Chicano art up close—Con Safos

By Charles Yarborough

Name not withstanding, the National Museum of Mexican Art is a rather unprepossessing place: a smallish stucco–brick building in a suburb 20 minutes away from campus. One would not expect a fascinating, if somewhat unfocused, collection of contemporary Chicano art in such a place. The National Museum, however, has found its niche, and has collected a testament to the wildly different artistic reactions to the movement and culture of economically dispossessed Mexicans.

This is an ambitious plan, of course. The exhibit does strive for a kind of comprehension, but unfortunately fails to construct Con Safos showcases a remarkable variety of media and styles.

Infestatión Tinta Políticos depicts giant green hands manipulating Hispanic politicians wearing masks of Caucasian facesThe Same Old Place, which depicts the lithe form of a girl in white melting into a forlorn older woman, also in white, is worth a look. One might argue that it is his painting Celebrations that really gets to heart of not only his work, but the entire show: It depicts a lovingly-cared-for shack, and in the front yard, a small shrine to the Virgin de Guadalupe shares space with an American flag.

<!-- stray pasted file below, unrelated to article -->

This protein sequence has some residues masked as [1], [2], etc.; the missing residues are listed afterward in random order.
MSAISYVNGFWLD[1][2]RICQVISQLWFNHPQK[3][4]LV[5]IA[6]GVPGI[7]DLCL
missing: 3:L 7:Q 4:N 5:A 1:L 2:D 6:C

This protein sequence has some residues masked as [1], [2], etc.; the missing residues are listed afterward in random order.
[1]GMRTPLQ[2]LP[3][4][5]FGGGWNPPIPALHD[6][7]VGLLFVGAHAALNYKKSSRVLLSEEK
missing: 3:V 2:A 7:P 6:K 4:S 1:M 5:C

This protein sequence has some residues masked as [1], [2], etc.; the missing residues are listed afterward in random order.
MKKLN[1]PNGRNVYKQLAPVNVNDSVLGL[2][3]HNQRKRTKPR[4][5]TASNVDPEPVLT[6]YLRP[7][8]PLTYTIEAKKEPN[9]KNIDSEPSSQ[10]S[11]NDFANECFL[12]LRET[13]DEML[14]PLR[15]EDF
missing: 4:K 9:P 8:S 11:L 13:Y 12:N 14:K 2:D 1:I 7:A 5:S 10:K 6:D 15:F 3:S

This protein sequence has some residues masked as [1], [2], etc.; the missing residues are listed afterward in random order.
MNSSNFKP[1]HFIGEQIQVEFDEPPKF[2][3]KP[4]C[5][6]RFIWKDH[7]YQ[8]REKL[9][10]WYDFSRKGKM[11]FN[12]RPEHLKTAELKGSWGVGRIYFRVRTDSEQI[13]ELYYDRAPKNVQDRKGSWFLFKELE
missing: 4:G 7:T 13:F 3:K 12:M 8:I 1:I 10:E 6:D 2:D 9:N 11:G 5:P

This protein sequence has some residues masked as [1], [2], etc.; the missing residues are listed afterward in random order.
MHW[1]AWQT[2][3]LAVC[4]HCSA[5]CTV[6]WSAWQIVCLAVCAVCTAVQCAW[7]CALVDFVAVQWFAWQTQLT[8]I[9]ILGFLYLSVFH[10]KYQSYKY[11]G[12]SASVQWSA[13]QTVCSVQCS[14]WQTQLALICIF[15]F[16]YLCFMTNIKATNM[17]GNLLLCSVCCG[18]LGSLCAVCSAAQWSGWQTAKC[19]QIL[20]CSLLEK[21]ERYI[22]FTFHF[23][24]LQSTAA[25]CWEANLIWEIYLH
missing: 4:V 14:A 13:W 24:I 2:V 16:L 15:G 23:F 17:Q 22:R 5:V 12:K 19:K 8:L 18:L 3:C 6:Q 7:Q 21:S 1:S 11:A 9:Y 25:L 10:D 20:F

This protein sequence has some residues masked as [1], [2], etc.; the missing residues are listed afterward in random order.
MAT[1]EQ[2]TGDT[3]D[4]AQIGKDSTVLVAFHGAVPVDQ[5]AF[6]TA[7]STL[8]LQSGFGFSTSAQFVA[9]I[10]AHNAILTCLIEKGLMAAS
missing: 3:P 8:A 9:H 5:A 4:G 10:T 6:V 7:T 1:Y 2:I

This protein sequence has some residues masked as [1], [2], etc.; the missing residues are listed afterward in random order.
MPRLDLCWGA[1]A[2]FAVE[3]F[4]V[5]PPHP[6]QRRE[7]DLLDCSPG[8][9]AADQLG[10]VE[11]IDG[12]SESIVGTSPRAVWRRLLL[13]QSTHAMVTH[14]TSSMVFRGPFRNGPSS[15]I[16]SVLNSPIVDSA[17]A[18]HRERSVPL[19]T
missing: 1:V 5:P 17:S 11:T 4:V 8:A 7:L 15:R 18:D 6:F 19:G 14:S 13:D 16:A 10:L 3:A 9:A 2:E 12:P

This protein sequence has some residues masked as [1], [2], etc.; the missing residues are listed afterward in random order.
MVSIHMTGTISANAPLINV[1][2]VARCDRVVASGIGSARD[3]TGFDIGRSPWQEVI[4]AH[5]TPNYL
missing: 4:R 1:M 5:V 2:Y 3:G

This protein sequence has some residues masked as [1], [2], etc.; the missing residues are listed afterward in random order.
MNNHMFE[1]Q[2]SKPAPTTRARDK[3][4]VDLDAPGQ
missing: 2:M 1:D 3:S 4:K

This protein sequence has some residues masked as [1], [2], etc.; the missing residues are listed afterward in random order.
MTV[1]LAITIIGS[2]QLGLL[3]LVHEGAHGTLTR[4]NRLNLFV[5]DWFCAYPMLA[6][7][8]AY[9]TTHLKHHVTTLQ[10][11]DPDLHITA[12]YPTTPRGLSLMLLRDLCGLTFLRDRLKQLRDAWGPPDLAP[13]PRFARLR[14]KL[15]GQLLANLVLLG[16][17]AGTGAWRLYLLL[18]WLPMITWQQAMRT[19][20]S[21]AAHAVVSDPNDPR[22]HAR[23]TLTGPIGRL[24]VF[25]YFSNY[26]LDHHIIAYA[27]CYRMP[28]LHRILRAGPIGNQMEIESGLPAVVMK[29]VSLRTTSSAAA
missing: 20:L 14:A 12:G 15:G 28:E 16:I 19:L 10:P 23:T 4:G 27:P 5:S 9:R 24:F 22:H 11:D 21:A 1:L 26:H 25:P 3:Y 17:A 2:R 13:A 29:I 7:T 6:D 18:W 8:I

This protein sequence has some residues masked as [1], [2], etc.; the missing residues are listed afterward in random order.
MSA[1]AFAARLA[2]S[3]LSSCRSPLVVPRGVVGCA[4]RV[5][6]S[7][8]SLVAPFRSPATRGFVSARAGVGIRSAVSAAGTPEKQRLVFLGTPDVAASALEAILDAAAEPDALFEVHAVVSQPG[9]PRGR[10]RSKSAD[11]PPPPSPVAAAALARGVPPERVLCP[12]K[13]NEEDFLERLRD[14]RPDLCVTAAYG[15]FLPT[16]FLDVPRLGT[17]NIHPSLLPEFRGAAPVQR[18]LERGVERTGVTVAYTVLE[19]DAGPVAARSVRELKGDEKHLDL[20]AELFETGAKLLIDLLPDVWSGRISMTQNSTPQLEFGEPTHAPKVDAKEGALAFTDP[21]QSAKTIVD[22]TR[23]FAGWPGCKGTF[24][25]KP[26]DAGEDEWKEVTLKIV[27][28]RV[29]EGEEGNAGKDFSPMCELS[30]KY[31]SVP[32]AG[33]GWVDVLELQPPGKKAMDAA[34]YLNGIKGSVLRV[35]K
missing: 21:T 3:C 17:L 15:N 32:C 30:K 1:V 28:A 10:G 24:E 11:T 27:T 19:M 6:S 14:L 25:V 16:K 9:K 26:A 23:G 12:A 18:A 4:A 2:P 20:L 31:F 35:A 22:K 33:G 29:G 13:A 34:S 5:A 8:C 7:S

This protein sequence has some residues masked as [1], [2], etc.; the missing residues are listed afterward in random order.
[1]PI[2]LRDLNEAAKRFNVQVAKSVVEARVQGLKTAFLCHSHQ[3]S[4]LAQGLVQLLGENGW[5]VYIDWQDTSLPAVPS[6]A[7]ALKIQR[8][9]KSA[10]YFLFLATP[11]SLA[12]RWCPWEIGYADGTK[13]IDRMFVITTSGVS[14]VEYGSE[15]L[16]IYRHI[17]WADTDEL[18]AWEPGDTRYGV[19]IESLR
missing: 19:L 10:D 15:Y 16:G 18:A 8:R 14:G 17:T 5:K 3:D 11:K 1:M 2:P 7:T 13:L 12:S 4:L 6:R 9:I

fs Doing Timeth dignity, but his half-closed eyes suggest a deep, deep weariness. It perfectly embodies the two goals of this exhibit: It is one of the best work by the contemporary Hispanic artist community, and it presses the viewer think to think about a much maligned, easily stereotyped character in a very sympathetic way.

Broken Column are another treat in the galleryh, which leaves the viewer wondering what Con Safos is trying to achieve. Is it going primarily for a political context, is it merely trying to show the best Chicano art, or perhaps both?

Regardless, the remarkable variety of works present in Con Safos an entertaining potpourri of engaging works that is certainly worth checking out.